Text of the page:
However,, in part because of concerns about their safety and also because China has been so successful in suppressing the virus.

Some local areas are offering incentives, such as fresh eggs and cooking oils to encourage vaccination.

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The result has been that China has managed to administer 12.1 doses per 100 people or about 180 million shots.

Monash University associate professor Hui Yang said the bureaucratic system in China allowed some local officials to take an extreme approach to "wrap up the task".

Dr Hui told the ABC the Chinese approach had benefits.

"China's system can be more efficient when dealing with public health emergencies compared to the bottom-up system," he said.

"But it does not perform well when engaging the community and respecting the individuals' autonomy.

"These important dimensions in biomedical ethics are what Australia emphasises."

Indonesia may be vaccinating the wrong people

According to President Joko Widodo, Indonesia, which is getting both AstraZeneca's and China's Sinovac vaccines, is aiming to have delivered 40 million doses by June on the way to vaccinating .

However, according to Minister of Health Budi Gunadi Sadikin the target depends on the availability of vaccine stock.

The country's health authorities are going to have to ramp up their rates in a big way if they're going to hit their targets.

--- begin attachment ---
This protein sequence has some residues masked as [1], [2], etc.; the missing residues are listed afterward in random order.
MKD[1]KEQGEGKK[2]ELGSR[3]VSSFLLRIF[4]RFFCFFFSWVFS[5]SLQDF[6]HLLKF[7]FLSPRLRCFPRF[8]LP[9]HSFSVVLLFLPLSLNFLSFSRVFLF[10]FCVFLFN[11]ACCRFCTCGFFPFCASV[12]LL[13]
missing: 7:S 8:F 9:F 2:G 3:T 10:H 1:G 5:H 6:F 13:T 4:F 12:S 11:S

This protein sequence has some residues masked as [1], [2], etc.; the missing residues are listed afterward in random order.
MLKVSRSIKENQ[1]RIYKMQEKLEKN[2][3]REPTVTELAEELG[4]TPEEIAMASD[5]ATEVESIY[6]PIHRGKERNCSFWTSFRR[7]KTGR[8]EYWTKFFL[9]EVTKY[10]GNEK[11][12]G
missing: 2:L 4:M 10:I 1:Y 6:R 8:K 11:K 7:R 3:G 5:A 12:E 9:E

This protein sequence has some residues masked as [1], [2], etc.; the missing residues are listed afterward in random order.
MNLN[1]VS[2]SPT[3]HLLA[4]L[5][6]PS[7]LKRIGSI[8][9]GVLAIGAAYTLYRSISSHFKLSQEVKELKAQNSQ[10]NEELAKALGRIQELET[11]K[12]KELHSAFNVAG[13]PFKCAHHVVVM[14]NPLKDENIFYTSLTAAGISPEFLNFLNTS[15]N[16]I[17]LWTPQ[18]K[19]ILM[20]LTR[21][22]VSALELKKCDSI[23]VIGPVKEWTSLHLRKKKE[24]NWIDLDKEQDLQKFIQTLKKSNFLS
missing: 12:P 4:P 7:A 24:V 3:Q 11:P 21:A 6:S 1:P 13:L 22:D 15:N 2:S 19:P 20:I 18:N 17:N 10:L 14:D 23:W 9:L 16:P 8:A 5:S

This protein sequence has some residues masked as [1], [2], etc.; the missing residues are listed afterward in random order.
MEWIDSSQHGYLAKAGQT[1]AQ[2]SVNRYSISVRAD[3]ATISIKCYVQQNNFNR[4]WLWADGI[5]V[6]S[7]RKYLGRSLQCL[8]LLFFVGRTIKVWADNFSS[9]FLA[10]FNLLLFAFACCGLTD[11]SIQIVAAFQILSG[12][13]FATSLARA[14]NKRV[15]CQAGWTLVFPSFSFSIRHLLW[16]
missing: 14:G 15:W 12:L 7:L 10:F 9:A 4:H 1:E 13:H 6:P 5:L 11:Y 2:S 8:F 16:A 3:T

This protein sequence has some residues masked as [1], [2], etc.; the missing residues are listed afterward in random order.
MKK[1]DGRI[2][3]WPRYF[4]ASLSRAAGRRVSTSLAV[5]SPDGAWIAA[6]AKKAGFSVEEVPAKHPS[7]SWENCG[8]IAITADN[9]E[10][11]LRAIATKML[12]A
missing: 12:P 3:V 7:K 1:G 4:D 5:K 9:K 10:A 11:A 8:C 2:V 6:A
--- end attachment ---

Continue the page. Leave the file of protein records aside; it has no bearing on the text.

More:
As of this week, the Indonesian Ministry of Health reported only about 16 million doses of vaccine had been administered since the vaccination campaign started in late January, with about 10.5 million people having received just one dose, and about 5.5 million two doses.

Mr Sadikin said about 300,000 people were getting shots each day but with more vaccine set to arrive by June, they want to increase that rate by 600,000 or 700,000.

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However, Griffith University Centre for Environmental and Population Health epidemiologist Dicky Budiman said Indonesian health authorities were not necessarily vaccinating the right people.

Dr Budiman said the elderly and people with co-morbidities should be prioritised, along with health workers.

"If not, this is dangerous because it will increase the morbidity and mortality rate, even if the vaccination is carried out. Morbidity and mortality numbers will continue to occur if the target is not completed," he added.

He said less than 10 per cent of the older cohort had been vaccinated while non-priority groups such as artists, journalists and entertainment workers had already received their shots.